I took this picture about a month ago, just as the shelter-in-mandate order came down from on high. I really like this picture because of its moodiness and the brightness of the leaves. It looks pretty mysterious, but in reality that is an effect of the editing. Still, I like it enough to give it an attempt for a number of reasons! There is a rhythm in the trees and their curves. The leaves on the ground lie fairly horizontally, while the green leaves are vertical. All these conspire to challenge me . . . So, without further ado, below is the first attempt, in pastels as today is dedicated to pastels!
As you can see, I moved the leaves from vertical to a bit more diagonal. I also added some “stuff” to the lower left corner as the original photo was pretty dark and lacking in detail. The floor of last year’s leaves are more orange than beige. I tried to pay attention to my marks – the stroke of the pastel stick – as well as to doing some negative painting to help the lighter areas stand out.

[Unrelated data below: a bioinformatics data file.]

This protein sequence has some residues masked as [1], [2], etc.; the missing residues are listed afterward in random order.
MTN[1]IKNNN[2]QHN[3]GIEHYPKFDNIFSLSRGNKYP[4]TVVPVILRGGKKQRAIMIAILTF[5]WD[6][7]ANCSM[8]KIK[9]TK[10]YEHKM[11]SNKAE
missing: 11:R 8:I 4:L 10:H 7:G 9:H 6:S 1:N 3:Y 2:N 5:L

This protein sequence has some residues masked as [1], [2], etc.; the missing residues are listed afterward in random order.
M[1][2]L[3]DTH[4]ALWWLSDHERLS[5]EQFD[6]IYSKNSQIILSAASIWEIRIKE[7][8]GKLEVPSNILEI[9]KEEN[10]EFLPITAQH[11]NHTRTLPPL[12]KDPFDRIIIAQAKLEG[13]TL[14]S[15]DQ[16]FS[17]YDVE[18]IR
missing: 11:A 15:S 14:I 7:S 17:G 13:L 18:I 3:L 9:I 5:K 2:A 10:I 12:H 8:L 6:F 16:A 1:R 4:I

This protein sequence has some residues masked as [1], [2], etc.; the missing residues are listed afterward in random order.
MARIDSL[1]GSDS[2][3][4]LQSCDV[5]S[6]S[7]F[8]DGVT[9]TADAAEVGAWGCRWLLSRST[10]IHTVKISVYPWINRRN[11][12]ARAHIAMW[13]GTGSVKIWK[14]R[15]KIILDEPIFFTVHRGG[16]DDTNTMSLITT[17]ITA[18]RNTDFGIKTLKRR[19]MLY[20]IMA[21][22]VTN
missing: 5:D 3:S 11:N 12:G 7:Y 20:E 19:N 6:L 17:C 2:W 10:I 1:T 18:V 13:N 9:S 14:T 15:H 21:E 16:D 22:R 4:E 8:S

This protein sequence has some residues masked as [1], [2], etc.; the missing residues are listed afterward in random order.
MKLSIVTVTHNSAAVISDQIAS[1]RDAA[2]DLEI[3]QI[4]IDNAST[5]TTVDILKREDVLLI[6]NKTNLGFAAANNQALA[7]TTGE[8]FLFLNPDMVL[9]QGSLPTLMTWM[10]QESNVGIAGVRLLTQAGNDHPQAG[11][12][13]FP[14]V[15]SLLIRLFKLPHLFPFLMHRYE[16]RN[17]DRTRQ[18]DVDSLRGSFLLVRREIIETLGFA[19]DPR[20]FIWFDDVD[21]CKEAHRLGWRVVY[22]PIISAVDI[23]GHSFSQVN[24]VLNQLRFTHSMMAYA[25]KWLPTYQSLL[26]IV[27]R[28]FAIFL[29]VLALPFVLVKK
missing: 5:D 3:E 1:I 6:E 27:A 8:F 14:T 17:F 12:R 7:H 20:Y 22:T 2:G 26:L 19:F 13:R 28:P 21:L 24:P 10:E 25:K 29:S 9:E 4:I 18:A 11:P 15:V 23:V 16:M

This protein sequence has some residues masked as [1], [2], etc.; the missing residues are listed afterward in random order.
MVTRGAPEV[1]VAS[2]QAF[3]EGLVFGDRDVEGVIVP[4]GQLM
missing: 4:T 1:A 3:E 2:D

I am a fairly pleased with this painting. Pastels are more forgiving than either gouache or watercolor – especially watercolor! – and because of this, I can think about contrast and structure a bit as I go along. It may make the final one (watercolor) easier to do after the next one, which will be in gouache.
A second rendition of “The Slough, II”, this time in pastels on Mi Teintes 9×12 paper. Perspective is fixed, and I like this version so much better!
The original “The Slough, II” was done in gouache a few days ago – you can see it in my earlier post. That version was totally wackadoodle in the world of real perspective – the only part that worked out was the front curve of sand, whereas the midground and background didn’t work. Fraggy (another blogger!) had some good insights about the issues.